Like exhibitors around the country watching the success of R-rated fare such as foul-mouthed "Ted" and male stripper film "Magic Mike," Owens realizes that these films and movies such as "'The Hangover,' 'Bridesmaids,' 'Jackass' and 'Saw' have a solid audience and make money. As an exhibitor we don't want Hollywood to stop making them."
At the same time, she says "movies that go R obviously don't do as well as PG-13. You never know, if they toned down a few scenes and got a PG they would they have made another $20 million?"
A keen student on this issue is Dick Rolfe, head of the Grand Rapids-based Dove Foundation, which helps parents, kids, schools, churches and other groups find "family friendly" content.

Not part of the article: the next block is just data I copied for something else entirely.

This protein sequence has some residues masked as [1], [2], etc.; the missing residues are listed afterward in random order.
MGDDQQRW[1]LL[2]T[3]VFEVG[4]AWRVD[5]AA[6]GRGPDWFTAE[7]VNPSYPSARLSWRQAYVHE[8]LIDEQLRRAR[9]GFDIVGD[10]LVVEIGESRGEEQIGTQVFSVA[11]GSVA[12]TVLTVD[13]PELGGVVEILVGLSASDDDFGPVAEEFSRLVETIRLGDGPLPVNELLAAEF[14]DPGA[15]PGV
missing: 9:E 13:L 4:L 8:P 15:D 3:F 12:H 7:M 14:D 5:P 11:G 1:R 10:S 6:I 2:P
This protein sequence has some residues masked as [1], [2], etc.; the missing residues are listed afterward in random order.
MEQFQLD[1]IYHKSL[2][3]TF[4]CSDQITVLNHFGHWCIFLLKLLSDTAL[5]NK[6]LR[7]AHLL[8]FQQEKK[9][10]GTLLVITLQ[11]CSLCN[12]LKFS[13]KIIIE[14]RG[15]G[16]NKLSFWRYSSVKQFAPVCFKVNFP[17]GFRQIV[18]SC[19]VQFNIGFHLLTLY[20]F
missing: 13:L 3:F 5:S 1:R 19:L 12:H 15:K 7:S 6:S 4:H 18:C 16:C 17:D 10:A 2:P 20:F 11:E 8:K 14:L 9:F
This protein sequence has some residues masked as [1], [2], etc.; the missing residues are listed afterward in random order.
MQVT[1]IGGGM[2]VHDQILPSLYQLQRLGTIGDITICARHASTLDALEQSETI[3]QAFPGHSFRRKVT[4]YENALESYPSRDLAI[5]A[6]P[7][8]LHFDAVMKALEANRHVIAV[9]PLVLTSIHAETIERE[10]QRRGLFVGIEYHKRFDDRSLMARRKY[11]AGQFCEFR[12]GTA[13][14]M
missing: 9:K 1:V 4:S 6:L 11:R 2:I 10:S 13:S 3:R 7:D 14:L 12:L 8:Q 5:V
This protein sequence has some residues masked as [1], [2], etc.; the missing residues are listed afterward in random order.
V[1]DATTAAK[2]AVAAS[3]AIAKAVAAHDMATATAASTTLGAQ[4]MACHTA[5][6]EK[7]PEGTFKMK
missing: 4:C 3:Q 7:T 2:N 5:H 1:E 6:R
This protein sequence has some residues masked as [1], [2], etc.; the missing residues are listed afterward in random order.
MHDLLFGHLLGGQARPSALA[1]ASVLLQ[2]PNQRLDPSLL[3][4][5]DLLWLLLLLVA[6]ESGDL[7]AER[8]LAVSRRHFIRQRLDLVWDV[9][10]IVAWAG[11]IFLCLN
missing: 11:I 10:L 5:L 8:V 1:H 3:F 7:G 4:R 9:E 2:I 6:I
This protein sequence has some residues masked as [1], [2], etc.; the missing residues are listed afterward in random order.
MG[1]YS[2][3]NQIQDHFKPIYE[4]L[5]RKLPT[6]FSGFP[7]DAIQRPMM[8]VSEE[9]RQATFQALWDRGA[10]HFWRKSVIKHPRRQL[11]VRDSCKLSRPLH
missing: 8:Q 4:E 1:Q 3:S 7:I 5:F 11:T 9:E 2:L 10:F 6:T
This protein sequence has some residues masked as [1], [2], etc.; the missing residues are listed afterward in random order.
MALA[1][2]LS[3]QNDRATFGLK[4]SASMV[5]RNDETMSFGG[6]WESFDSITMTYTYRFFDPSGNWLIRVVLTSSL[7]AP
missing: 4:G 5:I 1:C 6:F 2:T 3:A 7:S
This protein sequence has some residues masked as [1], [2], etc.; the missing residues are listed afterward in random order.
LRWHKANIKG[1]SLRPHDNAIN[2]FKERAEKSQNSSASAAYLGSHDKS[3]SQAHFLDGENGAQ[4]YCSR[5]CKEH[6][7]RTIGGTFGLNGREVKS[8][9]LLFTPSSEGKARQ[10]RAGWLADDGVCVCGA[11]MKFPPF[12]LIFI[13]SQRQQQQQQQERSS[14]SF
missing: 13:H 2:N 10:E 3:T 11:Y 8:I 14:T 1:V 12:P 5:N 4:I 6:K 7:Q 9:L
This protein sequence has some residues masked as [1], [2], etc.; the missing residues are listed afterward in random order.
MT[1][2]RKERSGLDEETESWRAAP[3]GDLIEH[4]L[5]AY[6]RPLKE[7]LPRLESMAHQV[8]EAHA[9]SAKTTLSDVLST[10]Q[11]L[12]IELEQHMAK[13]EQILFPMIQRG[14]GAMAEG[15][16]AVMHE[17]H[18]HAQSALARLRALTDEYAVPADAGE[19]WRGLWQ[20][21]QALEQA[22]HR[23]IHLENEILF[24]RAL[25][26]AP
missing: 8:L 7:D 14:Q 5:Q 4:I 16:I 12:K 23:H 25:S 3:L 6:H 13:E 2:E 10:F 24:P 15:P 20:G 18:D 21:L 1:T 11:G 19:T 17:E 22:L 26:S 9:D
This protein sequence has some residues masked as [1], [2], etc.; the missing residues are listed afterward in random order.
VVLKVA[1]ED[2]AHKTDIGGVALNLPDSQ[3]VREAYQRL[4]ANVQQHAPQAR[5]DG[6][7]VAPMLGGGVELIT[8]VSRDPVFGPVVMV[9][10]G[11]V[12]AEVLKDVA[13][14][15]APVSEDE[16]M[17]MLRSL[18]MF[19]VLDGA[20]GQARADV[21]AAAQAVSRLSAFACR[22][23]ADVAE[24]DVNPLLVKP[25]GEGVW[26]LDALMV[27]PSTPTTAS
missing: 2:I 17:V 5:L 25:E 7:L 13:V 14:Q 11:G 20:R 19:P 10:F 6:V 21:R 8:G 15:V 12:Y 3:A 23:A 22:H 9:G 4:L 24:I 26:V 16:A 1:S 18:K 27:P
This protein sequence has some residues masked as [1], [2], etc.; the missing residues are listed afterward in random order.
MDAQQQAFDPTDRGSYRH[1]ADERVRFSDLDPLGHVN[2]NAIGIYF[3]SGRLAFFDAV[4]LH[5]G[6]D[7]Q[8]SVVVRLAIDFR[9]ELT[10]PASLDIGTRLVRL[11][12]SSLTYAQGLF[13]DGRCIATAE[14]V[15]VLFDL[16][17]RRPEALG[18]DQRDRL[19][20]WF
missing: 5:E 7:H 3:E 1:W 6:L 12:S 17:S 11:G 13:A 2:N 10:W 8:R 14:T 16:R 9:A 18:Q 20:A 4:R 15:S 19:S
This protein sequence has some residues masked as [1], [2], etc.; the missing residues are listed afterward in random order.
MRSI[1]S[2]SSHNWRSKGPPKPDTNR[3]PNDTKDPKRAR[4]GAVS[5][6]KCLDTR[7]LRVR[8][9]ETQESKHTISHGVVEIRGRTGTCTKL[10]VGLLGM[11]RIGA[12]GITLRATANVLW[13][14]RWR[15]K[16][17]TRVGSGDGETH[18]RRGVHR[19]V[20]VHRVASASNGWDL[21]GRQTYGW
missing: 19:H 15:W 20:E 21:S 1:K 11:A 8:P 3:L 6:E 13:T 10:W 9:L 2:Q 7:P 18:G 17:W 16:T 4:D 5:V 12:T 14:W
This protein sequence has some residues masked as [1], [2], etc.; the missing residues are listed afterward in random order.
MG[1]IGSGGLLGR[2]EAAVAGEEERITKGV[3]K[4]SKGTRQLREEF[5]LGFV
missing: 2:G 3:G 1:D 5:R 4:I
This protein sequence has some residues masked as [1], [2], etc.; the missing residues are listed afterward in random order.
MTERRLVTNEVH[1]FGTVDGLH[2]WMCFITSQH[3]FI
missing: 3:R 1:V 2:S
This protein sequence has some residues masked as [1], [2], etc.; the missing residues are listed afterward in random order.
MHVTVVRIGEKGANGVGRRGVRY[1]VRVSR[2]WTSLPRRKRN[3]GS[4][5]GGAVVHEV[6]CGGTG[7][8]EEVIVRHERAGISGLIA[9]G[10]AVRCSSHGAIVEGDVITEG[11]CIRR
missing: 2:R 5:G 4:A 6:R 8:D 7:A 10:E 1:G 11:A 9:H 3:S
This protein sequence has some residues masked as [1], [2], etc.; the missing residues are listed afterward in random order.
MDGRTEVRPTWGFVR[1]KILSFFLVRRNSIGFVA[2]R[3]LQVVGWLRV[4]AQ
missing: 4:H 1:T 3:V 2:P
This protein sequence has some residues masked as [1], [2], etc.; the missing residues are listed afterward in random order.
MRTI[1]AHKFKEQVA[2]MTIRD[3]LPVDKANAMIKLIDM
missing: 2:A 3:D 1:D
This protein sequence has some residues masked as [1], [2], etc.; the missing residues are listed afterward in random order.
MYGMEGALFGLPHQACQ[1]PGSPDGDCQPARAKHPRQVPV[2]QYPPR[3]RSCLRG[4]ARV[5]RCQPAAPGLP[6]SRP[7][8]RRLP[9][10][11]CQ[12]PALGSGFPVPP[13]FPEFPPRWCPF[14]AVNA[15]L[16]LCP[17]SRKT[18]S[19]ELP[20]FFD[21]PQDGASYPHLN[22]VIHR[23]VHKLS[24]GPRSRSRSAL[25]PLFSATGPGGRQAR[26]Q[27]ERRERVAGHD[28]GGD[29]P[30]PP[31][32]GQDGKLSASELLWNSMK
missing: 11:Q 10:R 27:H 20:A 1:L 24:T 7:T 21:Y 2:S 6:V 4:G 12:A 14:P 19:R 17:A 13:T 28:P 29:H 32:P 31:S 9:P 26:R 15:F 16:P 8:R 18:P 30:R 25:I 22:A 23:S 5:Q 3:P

In a new study, Dove - which provides online movie and video reviews - found that of the top 1,000 films released between 2005 and 2009, Hollywood produced "11 times as many R films as G."
G-rated films showed an average profit of $108.5 million, PG came in at $65.5 million, PG-13 films earned $59.7 million and R-rated films averaged just $12.7 million.Unfortunately, while there is a very large, underserved market out their for wholesome and positive films, the industry is just not that interested in it. Even otherwise profoundly positive family films such as We Bought a Zoo had some unnecessary crude language that seemed like it was there only to raise the rating. Worse, people that theoretically should be interested in promoting family friendly films or films with a powerful message (such as the screenplay that I have written about the Oberlin Rescue) seem uninterested in making such films. I guess everyone with money in America is already rich enough.